Oct. 29-Nov. 11, 2004
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Fall Convocation
U.Va. well-prepared for flu season
Zelikow hailed for work well done
Computer safety issue brought to forefront
Taking the pulse of the people
U.Va.’s expertise on the presidency and politics keeps public informed
Bringing the Asian-American experience to light
Faculty forming Sustained Dialogue group
New ‘J-term’ offers exciting course options

Support undergraduate research, Faculty Senate urged

Deeper space coming into focus
The adventure ends for writer and English professor Douglas Day
A ghost, a goblin and a cavalier?
Six heads on display
For poet Rita Dove, ‘poetry is about life’


Dr. Fred Hayden
Dr. Fred Hayden is an infectious disease specialist at U.Va.’s Health System.

U.Va. well-prepared for flu season

By Katherine Ward

Ah, the flu season. This year, there is bad news, and there is good news. And then there is even better news.

The bad news, of course, is that flu season is here — and it’s leaving the country in a panic over a shortage of vaccines. Chiron Corp., one of the nation’s two vaccine suppliers, reported possible contamination in their plant on Oct. 8, affecting the 48 million doses they were supposed to send to the United States. As a result, the number of doses nationwide has been nearly cut in half, leaving vulnerable Americans desperate to find another means of prevention.

Who can get the flu vaccine

This year, U.Va. will follow the guidelines instituted by the U.S. Centers for Disease Control and Prevention when administering flu vaccines. According to those rules, only those employees and patients who fall into the CDC’s “priority groups” can receive a flu vaccine. Those groups include:

• All children aged 6 months to 23 months.

• Adults over age 65. 

• People aged 2 to 64 with underlying chronic medical conditions.

• All women who are or anticipate being pregnant during influenza season.

• Residents of nursing homes and long-term care facilities.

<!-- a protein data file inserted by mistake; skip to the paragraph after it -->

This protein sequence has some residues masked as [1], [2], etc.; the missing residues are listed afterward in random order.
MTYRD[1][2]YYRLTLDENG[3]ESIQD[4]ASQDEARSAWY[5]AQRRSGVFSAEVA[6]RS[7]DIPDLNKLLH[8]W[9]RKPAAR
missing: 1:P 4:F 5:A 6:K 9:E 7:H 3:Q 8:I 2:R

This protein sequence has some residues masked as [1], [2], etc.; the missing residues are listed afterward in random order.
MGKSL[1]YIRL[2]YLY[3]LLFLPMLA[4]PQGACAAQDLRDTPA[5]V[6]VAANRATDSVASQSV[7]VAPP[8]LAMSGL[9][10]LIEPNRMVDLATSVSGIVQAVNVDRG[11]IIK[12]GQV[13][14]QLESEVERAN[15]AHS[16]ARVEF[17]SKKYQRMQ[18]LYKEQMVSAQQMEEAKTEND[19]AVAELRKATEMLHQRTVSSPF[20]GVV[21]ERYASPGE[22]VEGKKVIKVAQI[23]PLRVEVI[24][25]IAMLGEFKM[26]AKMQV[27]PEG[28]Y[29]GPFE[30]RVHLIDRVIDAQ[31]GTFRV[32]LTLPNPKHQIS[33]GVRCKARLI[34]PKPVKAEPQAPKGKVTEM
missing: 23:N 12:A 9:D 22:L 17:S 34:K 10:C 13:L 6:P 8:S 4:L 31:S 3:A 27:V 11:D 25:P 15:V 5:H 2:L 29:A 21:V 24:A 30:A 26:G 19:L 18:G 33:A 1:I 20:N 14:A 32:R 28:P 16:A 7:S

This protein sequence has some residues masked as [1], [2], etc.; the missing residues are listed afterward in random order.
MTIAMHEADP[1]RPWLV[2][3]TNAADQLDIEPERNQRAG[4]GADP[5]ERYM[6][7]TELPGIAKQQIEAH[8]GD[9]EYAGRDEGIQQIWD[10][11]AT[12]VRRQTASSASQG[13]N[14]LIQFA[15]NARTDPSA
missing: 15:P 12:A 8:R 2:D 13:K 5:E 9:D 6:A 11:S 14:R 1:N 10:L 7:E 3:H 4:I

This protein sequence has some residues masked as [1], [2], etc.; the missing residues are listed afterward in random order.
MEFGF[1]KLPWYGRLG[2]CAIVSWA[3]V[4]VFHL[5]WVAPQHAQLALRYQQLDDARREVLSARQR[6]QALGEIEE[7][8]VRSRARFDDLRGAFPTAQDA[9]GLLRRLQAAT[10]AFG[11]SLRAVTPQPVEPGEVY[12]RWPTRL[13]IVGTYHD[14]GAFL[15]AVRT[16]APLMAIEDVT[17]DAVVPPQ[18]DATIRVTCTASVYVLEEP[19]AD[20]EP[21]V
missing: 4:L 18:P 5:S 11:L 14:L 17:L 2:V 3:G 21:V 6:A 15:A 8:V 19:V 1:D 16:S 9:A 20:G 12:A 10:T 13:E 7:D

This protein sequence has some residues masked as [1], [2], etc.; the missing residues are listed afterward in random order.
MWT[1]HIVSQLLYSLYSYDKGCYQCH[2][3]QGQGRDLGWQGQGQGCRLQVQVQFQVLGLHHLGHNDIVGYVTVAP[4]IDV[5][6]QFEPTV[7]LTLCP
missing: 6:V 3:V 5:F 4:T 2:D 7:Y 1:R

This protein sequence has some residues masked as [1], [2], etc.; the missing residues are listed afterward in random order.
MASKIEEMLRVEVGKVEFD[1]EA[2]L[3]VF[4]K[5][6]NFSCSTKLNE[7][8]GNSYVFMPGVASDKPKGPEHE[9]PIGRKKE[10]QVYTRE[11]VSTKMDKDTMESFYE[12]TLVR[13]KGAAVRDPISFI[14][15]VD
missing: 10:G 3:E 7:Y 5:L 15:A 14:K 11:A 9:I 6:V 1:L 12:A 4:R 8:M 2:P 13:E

• Children 6 months to 18 years of age on chronic aspirin therapy.

• Health care workers with direct patient care.

• Out-of-home caregivers and household contacts of children less than 6 months old.

Health care workers prioritized for vaccination include the following groups who will have direct patient care and/or contact from October 2004 through April 2005:

A reminder: you must be wearing your employee ID badge to receive a flu vaccination.

• Physicians
• Registered Nurses
• Licensed Practical Nurses
• Physicians Assistants
• Patient Care Assistants/Technicians
• Therapists and Therapy Aides
• Radiologic Technologists
• Patient Transporters
• Phlebotomists

Finally, a new group was just approved for vaccination:

• Chaplains and Chaplain Residents

• Health Unit Coordinators

• Office Services Specialists (front desk patient intake/registration personnel)

• Pharmacists providing direct patient care (clarify with your supervisor)

• Social Workers

• Clinical Nutritionists

• ‘Catering to You’ Associates

• Psychologists

• Security Officers with direct patient contact (clarify with your supervisor)

• Volunteers with direct patient contact (clarify with your supervisor)

Source: U.Va. Health System

The good news is that, especially for the University community, panic is not necessary. The U.Va. Health System got its vaccine supply from Aventis, which was not affected by the withholding. And the better news is that U.Va. has enough vaccinations — for its patients who fall under the high-risk guidelines from the Centers for Disease Control and Prevention, and for its employees who meet similar criteria. According to Abena Trice-Foreman, a spokesperson for the Health System, it is anticipated that once the Health System has vaccinated those who fall
under the guidelines, there will be enough leftover to provide other medical facilities in the area that are in desperate need of the vaccine.

Dr. Fred Hayden, infectious disease specialist, said U.Va. is in a strong position this year in terms of the amount of vaccine and antiviral drugs. Historically, health care workers are at higher risk for the flu and in turn can transmit the virus to their patients, he said. U.Va. will try to ensure that all of those workers who deal with patients closely will be vaccinated. “Eighty percent of health care workers were immunized last year at U.Va., which is a terrific achievement,” Hayden said.